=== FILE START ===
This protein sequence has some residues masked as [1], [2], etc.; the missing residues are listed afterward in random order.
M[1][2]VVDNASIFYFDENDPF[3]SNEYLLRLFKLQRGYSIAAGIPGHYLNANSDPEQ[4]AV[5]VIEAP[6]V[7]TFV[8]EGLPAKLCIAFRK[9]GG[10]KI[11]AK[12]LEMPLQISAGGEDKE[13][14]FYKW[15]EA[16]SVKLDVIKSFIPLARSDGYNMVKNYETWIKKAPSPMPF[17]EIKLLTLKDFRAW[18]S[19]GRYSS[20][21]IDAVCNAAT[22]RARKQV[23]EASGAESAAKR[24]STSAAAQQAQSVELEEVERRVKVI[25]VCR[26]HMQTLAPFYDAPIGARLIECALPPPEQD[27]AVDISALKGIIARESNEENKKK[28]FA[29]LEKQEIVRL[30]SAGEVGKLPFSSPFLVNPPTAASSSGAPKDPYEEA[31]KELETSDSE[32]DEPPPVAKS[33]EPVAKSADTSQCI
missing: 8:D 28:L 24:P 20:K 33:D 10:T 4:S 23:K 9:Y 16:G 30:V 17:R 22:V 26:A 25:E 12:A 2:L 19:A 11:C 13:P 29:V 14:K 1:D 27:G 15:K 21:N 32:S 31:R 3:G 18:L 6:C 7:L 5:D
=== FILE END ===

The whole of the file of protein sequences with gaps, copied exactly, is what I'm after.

This protein sequence has some residues masked as [1], [2], etc.; the missing residues are listed afterward in random order.
M[1][2]VVDNASIFYFDENDPF[3]SNEYLLRLFKLQRGYSIAAGIPGHYLNANSDPEQ[4]AV[5]VIEAP[6]V[7]TFV[8]EGLPAKLCIAFRK[9]GG[10]KI[11]AK[12]LEMPLQISAGGEDKE[13][14]FYKW[15]EA[16]SVKLDVIKSFIPLARSDGYNMVKNYETWIKKAPSPMPF[17]EIKLLTLKDFRAW[18]S[19]GRYSS[20][21]IDAVCNAAT[22]RARKQV[23]EASGAESAAKR[24]STSAAAQQAQSVELEEVERRVKVI[25]VCR[26]HMQTLAPFYDAPIGARLIECALPPPEQD[27]AVDISALKGIIARESNEENKKK[28]FA[29]LEKQEIVRL[30]SAGEVGKLPFSSPFLVNPPTAASSSGAPKDPYEEA[31]KELETSDSE[32]DEPPPVAKS[33]EPVAKSADTSQCI
missing: 8:D 28:L 24:P 20:K 33:D 10:T 4:S 23:K 9:Y 16:G 30:V 17:R 22:V 26:A 25:E 12:A 2:L 19:A 11:C 13:P 29:V 14:K 1:D 27:G 15:K 21:N 32:S 31:R 3:G 18:L 6:C 7:L 5:D